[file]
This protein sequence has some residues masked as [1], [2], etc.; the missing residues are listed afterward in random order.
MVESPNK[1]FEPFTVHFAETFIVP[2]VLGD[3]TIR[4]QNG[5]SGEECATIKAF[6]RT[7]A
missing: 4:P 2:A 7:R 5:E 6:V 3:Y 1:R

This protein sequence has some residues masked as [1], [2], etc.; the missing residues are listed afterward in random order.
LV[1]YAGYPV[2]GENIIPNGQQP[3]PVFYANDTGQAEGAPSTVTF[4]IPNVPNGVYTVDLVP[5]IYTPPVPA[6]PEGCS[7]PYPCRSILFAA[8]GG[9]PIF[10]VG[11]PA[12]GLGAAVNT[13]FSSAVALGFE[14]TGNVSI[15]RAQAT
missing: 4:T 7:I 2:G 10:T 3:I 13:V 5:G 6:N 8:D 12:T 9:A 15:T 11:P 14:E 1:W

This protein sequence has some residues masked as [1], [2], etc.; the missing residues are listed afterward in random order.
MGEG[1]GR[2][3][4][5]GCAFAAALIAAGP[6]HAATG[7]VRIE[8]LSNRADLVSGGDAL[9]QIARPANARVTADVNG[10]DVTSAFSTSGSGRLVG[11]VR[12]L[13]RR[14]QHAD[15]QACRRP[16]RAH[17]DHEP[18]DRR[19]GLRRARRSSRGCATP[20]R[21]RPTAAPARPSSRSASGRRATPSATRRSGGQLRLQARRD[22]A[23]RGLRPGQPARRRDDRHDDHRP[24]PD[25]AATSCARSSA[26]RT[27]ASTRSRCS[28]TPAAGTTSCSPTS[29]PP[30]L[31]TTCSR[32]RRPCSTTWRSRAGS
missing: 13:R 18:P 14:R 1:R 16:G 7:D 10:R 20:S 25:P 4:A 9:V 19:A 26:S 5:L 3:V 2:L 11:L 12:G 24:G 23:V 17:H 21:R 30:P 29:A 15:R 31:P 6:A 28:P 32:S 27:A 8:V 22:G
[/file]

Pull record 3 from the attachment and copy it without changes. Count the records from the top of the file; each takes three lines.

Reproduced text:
This protein sequence has some residues masked as [1], [2], etc.; the missing residues are listed afterward in random order.
MGEG[1]GR[2][3][4][5]GCAFAAALIAAGP[6]HAATG[7]VRIE[8]LSNRADLVSGGDAL[9]QIARPANARVTADVNG[10]DVTSAFSTSGSGRLVG[11]VR[12]L[13]RR[14]QHAD[15]QACRRP[16]RAH[17]DHEP[18]DRR[19]GLRRARRSSRGCATP[20]R[21]RPTAAPARPSSRSASGRRATPSATRRSGGQLRLQARRD[22]A[23]RGLRPGQPARRRDDRHDDHRP[24]PD[25]AATSCARSSA[26]RT[27]ASTRSRCS[28]TPAAGTTSCSPTS[29]PP[30]L[31]TTCSR[32]RRPCSTTWRSRAGS
missing: 13:R 18:P 14:R 1:R 16:G 7:D 10:R 20:S 25:P 4:A 9:V 19:A 26:S 5:L 3:V 2:L 11:L 12:G 24:G 23:V 17:H 21:R 30:P 29:A 15:R 31:P 6:A 28:P 32:S 27:A 8:V 22:G